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# Wired Equator

67 replies to this topic

### #21 Veracity

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Posted 30 June 2007 - 12:21 PM

The illusion comes from the notion that 10 meters is infinitesimally small compared to 40,000 km (so the change should be really really small). Yes, so is 1.6 meters compared to 40,000/(2*PI) km

VERY VERY Well Said! That's what I said minus all the educated words..lol
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### #22 mannu

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Posted 06 July 2007 - 06:16 AM

I think there is another way to interpret the question. Its never stated that the extra 10 meters should be evenly distributed along the circumference. So 40000 Km of wire can be used to encircle the earth and u r left with 10 meters. That wd mean a height of about 5 meters (10/2). So i guess a man can surely pass thru it...
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### #23 stephcorbin

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Posted 08 July 2007 - 04:36 AM

I do agree with Mannu. 40 000km requires a wire of at least 40 000km. You hence cover the original circumference. Now at a very location you add 10 meters of wire: simply putting it on the ground, the wires will overlap.

If you want to maximize the eventual surface available, you take from the original wire 5 meters on the left and 5 on the right to have them stick perpendicular to the ground and use your 10 meters to complete the new figure.

At the end, you have approximately 5 x 10 meters of surface available. Well enough for whatever you may think. Indeed it's not precisely 50 sq/m; the earth being a rather spheric, it's a little less.

Distributing the additional 10 meters over the entire circumference would leave a gap of 1.6m. But I'm still wondering how this new wire will stand up by itself! Thus my more pragmatic interpretation of the problem...

This was my two cents.
Stephane
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Posted 09 July 2007 - 10:25 PM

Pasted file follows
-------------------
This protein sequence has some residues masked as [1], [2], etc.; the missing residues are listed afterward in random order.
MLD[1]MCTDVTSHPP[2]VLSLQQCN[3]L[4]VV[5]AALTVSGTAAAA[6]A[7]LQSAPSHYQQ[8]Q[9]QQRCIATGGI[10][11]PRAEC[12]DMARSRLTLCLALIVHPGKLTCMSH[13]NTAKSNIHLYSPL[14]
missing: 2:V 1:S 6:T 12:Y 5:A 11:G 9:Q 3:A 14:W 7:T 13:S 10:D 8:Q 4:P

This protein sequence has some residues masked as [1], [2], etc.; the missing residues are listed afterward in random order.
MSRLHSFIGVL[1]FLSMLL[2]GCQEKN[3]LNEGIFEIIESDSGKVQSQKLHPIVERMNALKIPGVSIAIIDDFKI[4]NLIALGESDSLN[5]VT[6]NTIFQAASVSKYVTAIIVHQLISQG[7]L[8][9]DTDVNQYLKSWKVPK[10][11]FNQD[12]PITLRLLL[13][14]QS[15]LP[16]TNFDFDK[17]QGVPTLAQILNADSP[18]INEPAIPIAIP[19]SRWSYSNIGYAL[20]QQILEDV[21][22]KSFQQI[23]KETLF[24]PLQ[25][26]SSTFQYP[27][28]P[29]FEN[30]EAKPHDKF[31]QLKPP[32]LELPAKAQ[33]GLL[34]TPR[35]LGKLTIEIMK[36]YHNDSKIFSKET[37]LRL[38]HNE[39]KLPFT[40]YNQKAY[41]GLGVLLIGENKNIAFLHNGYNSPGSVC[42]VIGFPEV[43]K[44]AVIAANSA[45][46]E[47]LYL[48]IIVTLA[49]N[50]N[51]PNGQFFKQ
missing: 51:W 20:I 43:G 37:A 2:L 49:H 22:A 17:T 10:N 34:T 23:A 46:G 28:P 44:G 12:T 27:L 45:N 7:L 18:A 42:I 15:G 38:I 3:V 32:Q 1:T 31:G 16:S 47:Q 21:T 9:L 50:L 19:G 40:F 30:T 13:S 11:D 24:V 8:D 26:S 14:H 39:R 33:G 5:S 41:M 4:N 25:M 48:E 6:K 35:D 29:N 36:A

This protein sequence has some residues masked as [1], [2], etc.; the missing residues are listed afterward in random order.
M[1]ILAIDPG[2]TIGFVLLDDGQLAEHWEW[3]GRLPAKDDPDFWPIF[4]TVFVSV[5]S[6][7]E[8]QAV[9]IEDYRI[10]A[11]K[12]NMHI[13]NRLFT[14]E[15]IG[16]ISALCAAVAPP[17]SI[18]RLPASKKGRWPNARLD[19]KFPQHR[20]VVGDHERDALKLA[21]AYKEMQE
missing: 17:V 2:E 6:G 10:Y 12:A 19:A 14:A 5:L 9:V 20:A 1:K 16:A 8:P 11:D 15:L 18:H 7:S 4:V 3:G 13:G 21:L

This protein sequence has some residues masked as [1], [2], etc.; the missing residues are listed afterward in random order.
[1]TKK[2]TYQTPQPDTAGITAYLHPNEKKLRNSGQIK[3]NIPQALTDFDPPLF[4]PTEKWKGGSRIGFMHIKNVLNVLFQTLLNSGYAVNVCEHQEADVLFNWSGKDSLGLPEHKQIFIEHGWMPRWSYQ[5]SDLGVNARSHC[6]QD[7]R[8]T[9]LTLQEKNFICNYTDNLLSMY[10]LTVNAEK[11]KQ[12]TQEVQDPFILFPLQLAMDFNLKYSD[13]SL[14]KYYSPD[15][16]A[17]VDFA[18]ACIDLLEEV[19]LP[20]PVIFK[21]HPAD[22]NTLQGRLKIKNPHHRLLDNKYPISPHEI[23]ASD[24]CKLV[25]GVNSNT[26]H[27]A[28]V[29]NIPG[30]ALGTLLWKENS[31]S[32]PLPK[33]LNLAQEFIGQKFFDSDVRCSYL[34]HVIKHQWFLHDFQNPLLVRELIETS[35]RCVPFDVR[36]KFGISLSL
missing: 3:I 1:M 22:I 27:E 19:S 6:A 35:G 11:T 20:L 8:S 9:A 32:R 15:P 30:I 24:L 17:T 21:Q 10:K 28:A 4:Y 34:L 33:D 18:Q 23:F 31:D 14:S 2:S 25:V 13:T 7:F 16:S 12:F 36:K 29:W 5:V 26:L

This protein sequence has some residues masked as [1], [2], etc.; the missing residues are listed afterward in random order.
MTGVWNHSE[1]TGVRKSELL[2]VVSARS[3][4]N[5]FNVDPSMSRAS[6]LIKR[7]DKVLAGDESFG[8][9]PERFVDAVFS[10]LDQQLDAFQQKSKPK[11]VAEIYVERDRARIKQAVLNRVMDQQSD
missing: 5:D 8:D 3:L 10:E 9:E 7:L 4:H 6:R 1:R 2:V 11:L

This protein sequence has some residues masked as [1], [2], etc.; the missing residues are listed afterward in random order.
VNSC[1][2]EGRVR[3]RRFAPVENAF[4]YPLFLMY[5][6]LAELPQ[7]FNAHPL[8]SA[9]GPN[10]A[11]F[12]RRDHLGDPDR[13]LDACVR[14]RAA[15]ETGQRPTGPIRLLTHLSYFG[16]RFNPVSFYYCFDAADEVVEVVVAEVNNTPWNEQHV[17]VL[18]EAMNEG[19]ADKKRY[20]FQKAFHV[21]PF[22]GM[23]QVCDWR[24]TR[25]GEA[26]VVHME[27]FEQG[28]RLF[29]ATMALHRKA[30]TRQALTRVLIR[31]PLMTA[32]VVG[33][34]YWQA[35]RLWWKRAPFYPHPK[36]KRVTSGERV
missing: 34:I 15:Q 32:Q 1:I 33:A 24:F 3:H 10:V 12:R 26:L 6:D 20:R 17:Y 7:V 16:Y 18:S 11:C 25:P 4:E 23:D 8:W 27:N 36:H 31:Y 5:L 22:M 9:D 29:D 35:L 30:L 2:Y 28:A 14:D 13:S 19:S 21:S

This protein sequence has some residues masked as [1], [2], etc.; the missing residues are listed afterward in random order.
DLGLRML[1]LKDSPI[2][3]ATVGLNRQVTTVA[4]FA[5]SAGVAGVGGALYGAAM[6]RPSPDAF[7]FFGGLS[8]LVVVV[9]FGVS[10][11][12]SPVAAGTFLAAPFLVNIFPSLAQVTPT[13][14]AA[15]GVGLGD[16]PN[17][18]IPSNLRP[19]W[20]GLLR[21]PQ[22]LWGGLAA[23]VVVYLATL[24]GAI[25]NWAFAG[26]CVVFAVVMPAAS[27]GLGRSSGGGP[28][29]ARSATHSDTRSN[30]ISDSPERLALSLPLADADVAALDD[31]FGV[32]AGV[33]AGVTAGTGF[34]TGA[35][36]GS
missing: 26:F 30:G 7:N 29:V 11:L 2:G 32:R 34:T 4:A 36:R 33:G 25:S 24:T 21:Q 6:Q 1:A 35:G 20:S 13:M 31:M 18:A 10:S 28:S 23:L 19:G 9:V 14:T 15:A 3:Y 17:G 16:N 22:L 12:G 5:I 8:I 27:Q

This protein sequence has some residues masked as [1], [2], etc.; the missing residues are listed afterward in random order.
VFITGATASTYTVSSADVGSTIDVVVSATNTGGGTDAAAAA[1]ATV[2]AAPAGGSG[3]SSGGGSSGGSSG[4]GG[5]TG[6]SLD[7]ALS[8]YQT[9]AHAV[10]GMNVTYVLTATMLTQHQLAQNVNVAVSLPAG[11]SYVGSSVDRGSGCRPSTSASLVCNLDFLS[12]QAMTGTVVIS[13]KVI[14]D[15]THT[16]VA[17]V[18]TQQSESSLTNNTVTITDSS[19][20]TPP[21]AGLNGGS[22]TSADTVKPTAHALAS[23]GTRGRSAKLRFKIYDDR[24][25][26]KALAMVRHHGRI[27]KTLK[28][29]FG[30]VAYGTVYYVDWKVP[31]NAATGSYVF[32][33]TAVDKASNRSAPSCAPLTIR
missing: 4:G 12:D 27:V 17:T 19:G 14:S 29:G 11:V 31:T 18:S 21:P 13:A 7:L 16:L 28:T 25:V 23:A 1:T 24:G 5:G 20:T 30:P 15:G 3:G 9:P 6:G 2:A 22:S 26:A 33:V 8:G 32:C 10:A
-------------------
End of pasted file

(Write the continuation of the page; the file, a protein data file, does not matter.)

No it does not mean having a wire of 40,010 meters but 40,000.01 km. But still, the 0.01km change leaves room for children to walk around.

Ahh... That was sneaky -- I missed the conversion. I didn't read that one was Km and the other was M.
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### #25 iprogroup

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Posted 10 July 2007 - 08:17 AM

Check the value of PI you have used. The correct value of PI is 3.1415926536. Use this and you will get the correct answer.
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### #26 iprogroup

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Posted 10 July 2007 - 08:20 AM

Check the value of PI you have used. The correct value of PI is 3.1415926536. Use this and you will get the correct answer.
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### #27 kabooms1fire

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Posted 17 July 2007 - 12:52 AM

actually the point is moot if you had a wire that snugly fit around the world assuming that there are no hills vallys or bodies of water (an imposibility) and you added 10M you could just lift the slack in a single place to form a triangel of almost 7m high. this is why i dont like mixing riddles with math or science. all the variables.
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### #28 han42931

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Posted 26 July 2007 - 03:31 PM

well if we think about a wire going around the circumference of a theoretically spherical planet, then we think about cuting the wire at any given spot and adding ten meters of wire to that spot, you could reasonably assume that the wire would go up 5 meters and down 5 meters at that specific spot... so you could create an opening of any shape that had a ten meter perimiter and have even a very large man walk through it!, you could make a 2.5meter square opening if you were in a ideal world, and have wire on all sides of the opening!
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### #29 Garrek99

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Posted 27 July 2007 - 01:13 AM

well if we think about a wire going around the circumference of a theoretically spherical planet, then we think about cuting the wire at any given spot and adding ten meters of wire to that spot, you could reasonably assume that the wire would go up 5 meters and down 5 meters at that specific spot... so you could create an opening of any shape that had a ten meter perimiter and have even a very large man walk through it!, you could make a 2.5meter square opening if you were in a ideal world, and have wire on all sides of the opening!

Guys, you gotta read the entire discussion before you post.
At least 2 people before you suggested the same thing. I think one was a rectangle and the other a triangle.
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### #30 evan123456

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Posted 02 August 2007 - 07:18 PM

I think we can assume we are dealing with a perfect sphere. The object of the question is to see if you add 10 meters to the wire, how much space will be under the larger circle. So if you have a wire tracing the circumference of the sphere, 40,000 kilometers long, it is forming a circle. The radius of a circle is r = circumference / (2*pi)

r = 40,000km / (2*3.1415926535)
This gives the circle a radius of 6366.1977239 km or 636619.77 meters

If you add 10 meters to the wire and wrap that around the same perfect sphere